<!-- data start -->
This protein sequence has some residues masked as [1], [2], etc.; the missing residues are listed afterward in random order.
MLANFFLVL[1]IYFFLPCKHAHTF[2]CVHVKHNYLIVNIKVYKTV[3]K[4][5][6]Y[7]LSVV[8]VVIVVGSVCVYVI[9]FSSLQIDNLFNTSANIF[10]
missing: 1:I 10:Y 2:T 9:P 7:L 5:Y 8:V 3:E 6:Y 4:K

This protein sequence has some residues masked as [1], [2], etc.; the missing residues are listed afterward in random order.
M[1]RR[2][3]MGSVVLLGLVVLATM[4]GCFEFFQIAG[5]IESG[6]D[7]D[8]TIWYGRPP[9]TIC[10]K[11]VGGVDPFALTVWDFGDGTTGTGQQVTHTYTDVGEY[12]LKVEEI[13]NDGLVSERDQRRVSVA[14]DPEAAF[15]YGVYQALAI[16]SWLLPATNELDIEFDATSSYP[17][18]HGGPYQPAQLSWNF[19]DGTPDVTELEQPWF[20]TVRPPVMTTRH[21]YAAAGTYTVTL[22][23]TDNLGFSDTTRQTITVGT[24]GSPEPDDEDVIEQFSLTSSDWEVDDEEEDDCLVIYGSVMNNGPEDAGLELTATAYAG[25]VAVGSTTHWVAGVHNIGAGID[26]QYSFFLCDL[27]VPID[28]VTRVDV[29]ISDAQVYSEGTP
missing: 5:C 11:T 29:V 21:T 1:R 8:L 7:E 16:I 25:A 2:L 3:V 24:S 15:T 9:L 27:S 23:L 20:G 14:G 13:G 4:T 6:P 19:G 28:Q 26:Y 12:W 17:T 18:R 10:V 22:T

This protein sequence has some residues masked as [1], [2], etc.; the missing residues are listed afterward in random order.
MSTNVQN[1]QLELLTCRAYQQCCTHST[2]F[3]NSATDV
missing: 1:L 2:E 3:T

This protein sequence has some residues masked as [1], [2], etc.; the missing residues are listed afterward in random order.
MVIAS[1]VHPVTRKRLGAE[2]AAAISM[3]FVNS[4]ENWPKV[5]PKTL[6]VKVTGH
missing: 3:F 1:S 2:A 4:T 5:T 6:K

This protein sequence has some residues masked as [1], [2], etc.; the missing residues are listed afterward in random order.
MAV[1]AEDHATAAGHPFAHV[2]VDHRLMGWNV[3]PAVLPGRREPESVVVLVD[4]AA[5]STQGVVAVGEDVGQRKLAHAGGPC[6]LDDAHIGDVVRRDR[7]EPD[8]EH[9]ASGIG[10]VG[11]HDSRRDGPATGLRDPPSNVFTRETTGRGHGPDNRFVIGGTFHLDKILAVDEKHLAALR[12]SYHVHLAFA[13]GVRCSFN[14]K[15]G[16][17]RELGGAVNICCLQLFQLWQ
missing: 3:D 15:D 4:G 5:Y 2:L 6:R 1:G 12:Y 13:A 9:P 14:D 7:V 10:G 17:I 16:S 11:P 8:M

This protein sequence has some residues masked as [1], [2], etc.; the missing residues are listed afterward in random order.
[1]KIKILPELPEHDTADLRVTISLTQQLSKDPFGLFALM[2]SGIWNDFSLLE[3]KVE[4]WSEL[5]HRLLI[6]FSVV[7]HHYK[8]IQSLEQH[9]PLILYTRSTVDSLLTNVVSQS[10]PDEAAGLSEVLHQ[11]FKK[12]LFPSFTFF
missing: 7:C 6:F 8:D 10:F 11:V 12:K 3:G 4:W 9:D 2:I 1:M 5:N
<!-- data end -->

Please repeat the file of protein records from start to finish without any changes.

This protein sequence has some residues masked as [1], [2], etc.; the missing residues are listed afterward in random order.
MLANFFLVL[1]IYFFLPCKHAHTF[2]CVHVKHNYLIVNIKVYKTV[3]K[4][5][6]Y[7]LSVV[8]VVIVVGSVCVYVI[9]FSSLQIDNLFNTSANIF[10]
missing: 1:I 10:Y 2:T 9:P 7:L 5:Y 8:V 3:E 6:Y 4:K

This protein sequence has some residues masked as [1], [2], etc.; the missing residues are listed afterward in random order.
M[1]RR[2][3]MGSVVLLGLVVLATM[4]GCFEFFQIAG[5]IESG[6]D[7]D[8]TIWYGRPP[9]TIC[10]K[11]VGGVDPFALTVWDFGDGTTGTGQQVTHTYTDVGEY[12]LKVEEI[13]NDGLVSERDQRRVSVA[14]DPEAAF[15]YGVYQALAI[16]SWLLPATNELDIEFDATSSYP[17][18]HGGPYQPAQLSWNF[19]DGTPDVTELEQPWF[20]TVRPPVMTTRH[21]YAAAGTYTVTL[22][23]TDNLGFSDTTRQTITVGT[24]GSPEPDDEDVIEQFSLTSSDWEVDDEEEDDCLVIYGSVMNNGPEDAGLELTATAYAG[25]VAVGSTTHWVAGVHNIGAGID[26]QYSFFLCDL[27]VPID[28]VTRVDV[29]ISDAQVYSEGTP
missing: 5:C 11:T 29:V 21:T 1:R 8:L 7:E 16:I 25:A 2:L 3:V 24:S 15:T 9:L 27:S 23:L 20:G 14:G 13:G 4:T 6:P 19:G 28:Q 26:Y 12:W 17:T 18:R 10:V 22:T

This protein sequence has some residues masked as [1], [2], etc.; the missing residues are listed afterward in random order.
MSTNVQN[1]QLELLTCRAYQQCCTHST[2]F[3]NSATDV
missing: 1:L 2:E 3:T

This protein sequence has some residues masked as [1], [2], etc.; the missing residues are listed afterward in random order.
MVIAS[1]VHPVTRKRLGAE[2]AAAISM[3]FVNS[4]ENWPKV[5]PKTL[6]VKVTGH
missing: 3:F 1:S 2:A 4:T 5:T 6:K

This protein sequence has some residues masked as [1], [2], etc.; the missing residues are listed afterward in random order.
MAV[1]AEDHATAAGHPFAHV[2]VDHRLMGWNV[3]PAVLPGRREPESVVVLVD[4]AA[5]STQGVVAVGEDVGQRKLAHAGGPC[6]LDDAHIGDVVRRDR[7]EPD[8]EH[9]ASGIG[10]VG[11]HDSRRDGPATGLRDPPSNVFTRETTGRGHGPDNRFVIGGTFHLDKILAVDEKHLAALR[12]SYHVHLAFA[13]GVRCSFN[14]K[15]G[16][17]RELGGAVNICCLQLFQLWQ
missing: 3:D 15:D 4:G 5:Y 2:L 6:R 1:G 12:Y 13:A 9:P 14:D 7:V 10:G 17:I 16:S 11:P 8:M

This protein sequence has some residues masked as [1], [2], etc.; the missing residues are listed afterward in random order.
[1]KIKILPELPEHDTADLRVTISLTQQLSKDPFGLFALM[2]SGIWNDFSLLE[3]KVE[4]WSEL[5]HRLLI[6]FSVV[7]HHYK[8]IQSLEQH[9]PLILYTRSTVDSLLTNVVSQS[10]PDEAAGLSEVLHQ[11]FKK[12]LFPSFTFF
missing: 7:C 6:F 8:D 10:F 11:V 12:K 3:G 4:W 9:D 2:I 1:M 5:N